Everyday Eddie- 45 saves, 2.93 ERA. (Career ERA 4.67.)
My point is that the Twins cannot duplicate last season's bullpens success. No way. We know about our bullpen, and I really don't see any weaknesses, especially if Gordon can give us 60 innings.
Advantage: EVEN. Could very well be advantage Sox by the end of the year, but right now, its even.

There you have it. I think the Twins are very overrated. As you can tell by ESPN's Rob Neyer's "Beane count" The Twins (according to their runs scored vs. runs allowed) should have had the same record as us last year. And that includes a bullpen that was off their face. That includes a certain Todd Ritchie,Jim Parque and Royce Clayton. Although The Twins have to be considered the "favorites," I think the White Sox are just the better team.

Bmr31
01-24-2003, 12:46 AM
Originally posted by SoxxoS
Everyone is talking about how the White Sox can or cannot dethrone the Twins. Looking at this objectively, this is what I see...

Defense: EDGE-Twins
Offense: EDGE-Sox
Starting 5: EDGE-Sox
Bullpen: EDGE: Even

I am not going to argue that the Sox defense is even close to the Twins. They are solid at pretty much every position. The Sox have ? marks in LF, CF, SS and catcher. I think Jimenez will do very well at 2B, and shouldn't be a problem.

I think the offense of the Sox is top 5 in MLB. We lost Clayton and basically replaced him with Crede. Rowand will replace Lofton. Olivo will replace Johnson. All should be considered positives and will ADD ON to the #3 rated offense in baseball last year! The only thing is how will Jimenez stack up against Durham's numbers? Who knows, but I am looking for big things from Jimenez. I think that will be a slight loss just from a power perspective, but should hit for a better average. Not to mention a possible Carlos Lee breakout year, and Frank Thomas going back to Walt Hriniak with a insentive laden contract.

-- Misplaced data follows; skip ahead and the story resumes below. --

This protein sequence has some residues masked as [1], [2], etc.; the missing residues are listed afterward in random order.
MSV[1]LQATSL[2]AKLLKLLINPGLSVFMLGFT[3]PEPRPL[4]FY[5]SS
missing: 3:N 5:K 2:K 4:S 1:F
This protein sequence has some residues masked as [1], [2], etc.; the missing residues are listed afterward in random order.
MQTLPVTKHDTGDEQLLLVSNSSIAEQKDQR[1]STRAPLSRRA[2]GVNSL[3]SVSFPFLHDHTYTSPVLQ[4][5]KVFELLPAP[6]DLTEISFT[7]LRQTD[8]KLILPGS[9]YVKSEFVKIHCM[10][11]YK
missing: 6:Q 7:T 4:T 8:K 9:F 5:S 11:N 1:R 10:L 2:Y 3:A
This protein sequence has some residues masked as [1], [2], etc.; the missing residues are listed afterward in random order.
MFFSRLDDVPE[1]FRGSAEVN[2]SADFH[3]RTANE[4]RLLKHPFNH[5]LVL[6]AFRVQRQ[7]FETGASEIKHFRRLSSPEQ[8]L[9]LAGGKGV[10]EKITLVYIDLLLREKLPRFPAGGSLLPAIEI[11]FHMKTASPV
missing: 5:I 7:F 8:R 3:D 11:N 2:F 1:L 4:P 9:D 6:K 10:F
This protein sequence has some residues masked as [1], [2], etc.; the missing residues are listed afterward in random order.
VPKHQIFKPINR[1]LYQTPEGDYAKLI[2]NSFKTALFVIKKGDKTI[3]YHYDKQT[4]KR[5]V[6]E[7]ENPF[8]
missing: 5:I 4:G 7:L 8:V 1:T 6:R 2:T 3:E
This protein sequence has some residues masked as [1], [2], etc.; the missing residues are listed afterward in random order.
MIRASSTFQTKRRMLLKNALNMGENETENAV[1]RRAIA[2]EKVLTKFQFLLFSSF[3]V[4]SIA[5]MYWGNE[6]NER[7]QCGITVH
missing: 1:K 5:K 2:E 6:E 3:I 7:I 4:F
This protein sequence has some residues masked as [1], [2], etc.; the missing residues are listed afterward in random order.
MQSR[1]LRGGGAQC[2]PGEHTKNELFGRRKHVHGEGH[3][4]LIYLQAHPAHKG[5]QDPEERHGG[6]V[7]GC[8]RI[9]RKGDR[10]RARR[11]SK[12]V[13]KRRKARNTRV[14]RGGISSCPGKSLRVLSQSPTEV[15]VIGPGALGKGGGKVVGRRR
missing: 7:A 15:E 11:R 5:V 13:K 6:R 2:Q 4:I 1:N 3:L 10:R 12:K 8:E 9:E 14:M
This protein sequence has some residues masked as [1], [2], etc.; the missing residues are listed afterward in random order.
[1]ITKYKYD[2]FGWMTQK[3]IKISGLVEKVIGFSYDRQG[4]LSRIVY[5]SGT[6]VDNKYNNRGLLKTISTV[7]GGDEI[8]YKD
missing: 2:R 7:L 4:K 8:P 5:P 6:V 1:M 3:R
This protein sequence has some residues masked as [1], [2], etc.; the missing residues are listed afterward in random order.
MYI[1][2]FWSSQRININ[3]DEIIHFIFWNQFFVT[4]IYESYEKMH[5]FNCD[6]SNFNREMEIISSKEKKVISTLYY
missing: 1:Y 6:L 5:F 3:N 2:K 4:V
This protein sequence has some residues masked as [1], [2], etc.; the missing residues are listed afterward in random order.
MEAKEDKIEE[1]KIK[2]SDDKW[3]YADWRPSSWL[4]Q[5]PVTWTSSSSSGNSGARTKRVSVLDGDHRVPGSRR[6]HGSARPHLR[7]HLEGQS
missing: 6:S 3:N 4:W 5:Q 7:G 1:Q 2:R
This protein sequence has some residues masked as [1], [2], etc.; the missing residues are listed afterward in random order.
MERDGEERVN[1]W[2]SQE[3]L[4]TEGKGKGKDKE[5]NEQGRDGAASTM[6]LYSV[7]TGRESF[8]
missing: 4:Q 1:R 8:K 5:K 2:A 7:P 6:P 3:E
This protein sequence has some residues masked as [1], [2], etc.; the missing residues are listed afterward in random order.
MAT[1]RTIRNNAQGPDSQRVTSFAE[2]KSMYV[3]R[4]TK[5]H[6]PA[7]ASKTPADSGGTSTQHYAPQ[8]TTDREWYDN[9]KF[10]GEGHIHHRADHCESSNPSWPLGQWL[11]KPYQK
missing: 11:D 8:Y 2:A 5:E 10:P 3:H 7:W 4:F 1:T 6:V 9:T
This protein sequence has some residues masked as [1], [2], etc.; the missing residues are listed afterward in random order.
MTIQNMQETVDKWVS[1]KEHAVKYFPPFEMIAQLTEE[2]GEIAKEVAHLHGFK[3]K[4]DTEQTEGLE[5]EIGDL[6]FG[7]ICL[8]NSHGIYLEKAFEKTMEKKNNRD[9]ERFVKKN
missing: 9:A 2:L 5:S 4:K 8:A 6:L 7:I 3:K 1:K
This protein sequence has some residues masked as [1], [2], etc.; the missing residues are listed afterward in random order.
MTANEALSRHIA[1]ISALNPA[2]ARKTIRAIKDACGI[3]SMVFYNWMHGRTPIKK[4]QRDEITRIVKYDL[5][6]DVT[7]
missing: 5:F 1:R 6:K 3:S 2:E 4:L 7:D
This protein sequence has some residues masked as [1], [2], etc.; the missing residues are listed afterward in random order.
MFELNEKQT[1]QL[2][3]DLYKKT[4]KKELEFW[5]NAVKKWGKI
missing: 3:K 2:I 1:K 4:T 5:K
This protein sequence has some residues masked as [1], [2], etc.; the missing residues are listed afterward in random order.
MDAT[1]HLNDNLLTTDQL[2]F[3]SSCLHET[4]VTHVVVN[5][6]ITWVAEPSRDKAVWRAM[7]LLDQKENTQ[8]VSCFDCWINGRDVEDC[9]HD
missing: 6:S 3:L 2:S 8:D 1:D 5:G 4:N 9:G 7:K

The Twins were rated #13 in MLB in offense last year, and they should be about right around there in 2003. They have done nothing to improve their team, so there should be no reason to shoot up in the rankings. Matter of fact, they lost a 20 homer guy in David Ortiz. They had one player bat over .300 last year, and that was A.J. Pierzynski. Uber prospect Mike Cuddyer hit .259 with 4 homers in 112 AB's.

The starting 5. You probably think the Twins have an advantage over the Sox. Let's look deeper in the numbers. We know about our starting 5. Here is Minnesota's-
Brad Radke . Hurt last year. Pitched 118 innings. 9-5 with a 4.72 ERA. No match for Buerhle. Even when healthy, no match for Buerhle.
Eric Milton . About as OVERRATED as they come. That song "What have you done for me lately?" comes to mind. Everyone talks about this guy like he is really good. His best ERA to date, for his career is-4.32 in 2001. 13-9 with a 4.84 ERA last year. Just a very mediocre at pitcher, who has a "good" stigma attached to his name. Compared to Colon...come on.
Rick Reed Best year out of all the Twins starters last year. 15-7 with a 3.78 ERA. A decent pitcher who is 37 years old. A typical #3 guy, but would be a good #4. I think a year duplicating last would be pushing it. Look for a slight decline. If you put him against Garland, you would have to say right now, advantage Reed. But that really isnt fair b/c Reed should be their number 2 guy and if you compare Garland with Milton...advantage Garland.
Kyle Lohse An average pitcher at best. 13-8 with a 4.32 ERA. However, gave up more hits than innings pitched, and walked 70 guys. I think Dan Wright and him are about equal, right now. However, if you have me the choice on who I would rather have, it's Wright in a heartbeat. Can't say that Wright is better, b/c he hasn't proved it on the field.
Johan Santana He should actually be the #4 guy, but he is listed as the #5. This is one guy that scares me. I was reading a scouting report about him, and the scout just raved about him. Gave up 84 hits in 108 IP last year! Plus he struck out 137. 2.99 ERA. I think this kid is a stud. He will probably be the #2 or 3 guy before it's said and done this year. Pretty big advantage over Rauch if he pitches in the 5th spot.